Zounds! It is odd to watch a tale of high passions – the love of Romeo and Juliet concealed from their feuding families, Montague and Capulet – and not be engaged. Despite this, The Australian Shakespeare Company’s production of Romeo and Juliet delivers some enjoyable performances in the pleasant setting of the Royal Botanic Gardens.
I don’t just go to a Shakespeare performance to watch a story, I also go to hear the language. Particularly in the first half I found this a challenge. The young buck Montagues and Capulets projected impetuous vigour, but often seemed to think rapid delivery was essential for menace. With so much dialog going by in a blur, I thought we were in for a long night. These fellows did redeem themselves as far as the action goes: the execution of Felicity Steel’s choreography of the sword fighting scenes brought a sense of danger and there was some fitting “rude” humour in their antics out on the town after downing some carafes of vino, but even here the japes would have gone over better if the jests were decipherable.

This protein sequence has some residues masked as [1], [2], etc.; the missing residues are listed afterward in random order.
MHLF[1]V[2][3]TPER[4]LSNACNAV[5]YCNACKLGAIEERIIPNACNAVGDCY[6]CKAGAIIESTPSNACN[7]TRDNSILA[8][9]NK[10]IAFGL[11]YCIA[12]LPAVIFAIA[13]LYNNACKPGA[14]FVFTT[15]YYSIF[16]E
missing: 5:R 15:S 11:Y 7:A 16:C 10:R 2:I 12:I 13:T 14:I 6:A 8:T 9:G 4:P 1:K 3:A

As Capulet, Brendan O’Connor shows why he’s the head of his house. The patriach thoroughly enjoys his masquerade ball one moment and with bristling authority smacks down challenges from the young Capulets in another, also giving lessons on enunciation and how to flesh out a character. Madeleine Field gives a credible and present performance as Juliet, a girl growing into a woman dizzy with love for Romeo, and Jamieson Caldwell’s Romeo steps up after interval, leaving behind his dreaminess and embracing desire and longing. As this is Romeo and Juliet, most other characters don’t get a lot to do, but some make the most of limited opportunity. Anthony Rive as Peter, complete with toothy grin, has fun with his simpleton servant of the Capulet house and Nick Backstrom’s Friar is given appropriate decorum and thoughtfulness.
A friend remarked that it is amazing that Shakespeare is performed so widely so many years after his plays were written. Australians can be thankful to The Australian Shakespeare Company for giving us the opportunity to partake of these in theatres, or as here, enjoy the rambunctious use of panoramic staging allowed by an outdoors performance. Huzzah!